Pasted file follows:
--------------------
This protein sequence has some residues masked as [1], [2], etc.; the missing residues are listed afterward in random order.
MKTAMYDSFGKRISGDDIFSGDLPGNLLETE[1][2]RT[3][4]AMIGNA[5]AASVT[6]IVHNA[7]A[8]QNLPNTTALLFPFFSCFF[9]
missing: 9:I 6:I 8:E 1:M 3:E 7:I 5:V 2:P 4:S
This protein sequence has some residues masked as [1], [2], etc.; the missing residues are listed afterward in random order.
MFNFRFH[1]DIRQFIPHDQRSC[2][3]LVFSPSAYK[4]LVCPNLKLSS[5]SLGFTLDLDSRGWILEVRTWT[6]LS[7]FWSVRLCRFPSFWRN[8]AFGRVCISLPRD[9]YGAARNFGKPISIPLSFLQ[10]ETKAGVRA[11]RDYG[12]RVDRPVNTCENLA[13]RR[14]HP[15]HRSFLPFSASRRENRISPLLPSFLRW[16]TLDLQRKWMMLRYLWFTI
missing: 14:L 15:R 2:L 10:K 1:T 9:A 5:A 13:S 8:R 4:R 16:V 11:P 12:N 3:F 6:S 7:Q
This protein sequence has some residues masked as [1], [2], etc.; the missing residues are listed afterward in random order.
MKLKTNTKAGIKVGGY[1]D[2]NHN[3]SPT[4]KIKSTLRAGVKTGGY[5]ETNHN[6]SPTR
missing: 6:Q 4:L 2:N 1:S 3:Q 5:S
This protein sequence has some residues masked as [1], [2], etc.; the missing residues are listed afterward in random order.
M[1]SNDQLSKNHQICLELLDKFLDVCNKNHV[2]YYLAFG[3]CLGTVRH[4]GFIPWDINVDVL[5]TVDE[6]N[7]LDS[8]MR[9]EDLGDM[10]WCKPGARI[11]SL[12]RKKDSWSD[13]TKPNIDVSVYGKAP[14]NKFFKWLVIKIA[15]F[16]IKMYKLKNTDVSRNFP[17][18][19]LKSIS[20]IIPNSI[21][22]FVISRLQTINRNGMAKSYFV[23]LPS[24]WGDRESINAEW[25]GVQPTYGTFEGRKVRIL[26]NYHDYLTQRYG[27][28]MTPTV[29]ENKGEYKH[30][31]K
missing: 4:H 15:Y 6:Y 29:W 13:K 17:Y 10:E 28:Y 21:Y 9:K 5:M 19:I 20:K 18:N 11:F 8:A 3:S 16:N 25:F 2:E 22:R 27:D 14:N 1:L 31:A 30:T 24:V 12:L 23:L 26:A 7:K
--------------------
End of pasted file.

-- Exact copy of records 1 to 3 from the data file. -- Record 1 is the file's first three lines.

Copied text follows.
This protein sequence has some residues masked as [1], [2], etc.; the missing residues are listed afterward in random order.
MKTAMYDSFGKRISGDDIFSGDLPGNLLETE[1][2]RT[3][4]AMIGNA[5]AASVT[6]IVHNA[7]A[8]QNLPNTTALLFPFFSCFF[9]
missing: 9:I 6:I 8:E 1:M 3:E 7:I 5:V 2:P 4:S
This protein sequence has some residues masked as [1], [2], etc.; the missing residues are listed afterward in random order.
MFNFRFH[1]DIRQFIPHDQRSC[2][3]LVFSPSAYK[4]LVCPNLKLSS[5]SLGFTLDLDSRGWILEVRTWT[6]LS[7]FWSVRLCRFPSFWRN[8]AFGRVCISLPRD[9]YGAARNFGKPISIPLSFLQ[10]ETKAGVRA[11]RDYG[12]RVDRPVNTCENLA[13]RR[14]HP[15]HRSFLPFSASRRENRISPLLPSFLRW[16]TLDLQRKWMMLRYLWFTI
missing: 14:L 15:R 2:L 10:K 1:T 9:A 5:A 13:S 8:R 4:R 16:V 11:P 12:N 3:F 6:S 7:Q
This protein sequence has some residues masked as [1], [2], etc.; the missing residues are listed afterward in random order.
MKLKTNTKAGIKVGGY[1]D[2]NHN[3]SPT[4]KIKSTLRAGVKTGGY[5]ETNHN[6]SPTR
missing: 6:Q 4:L 2:N 1:S 3:Q 5:S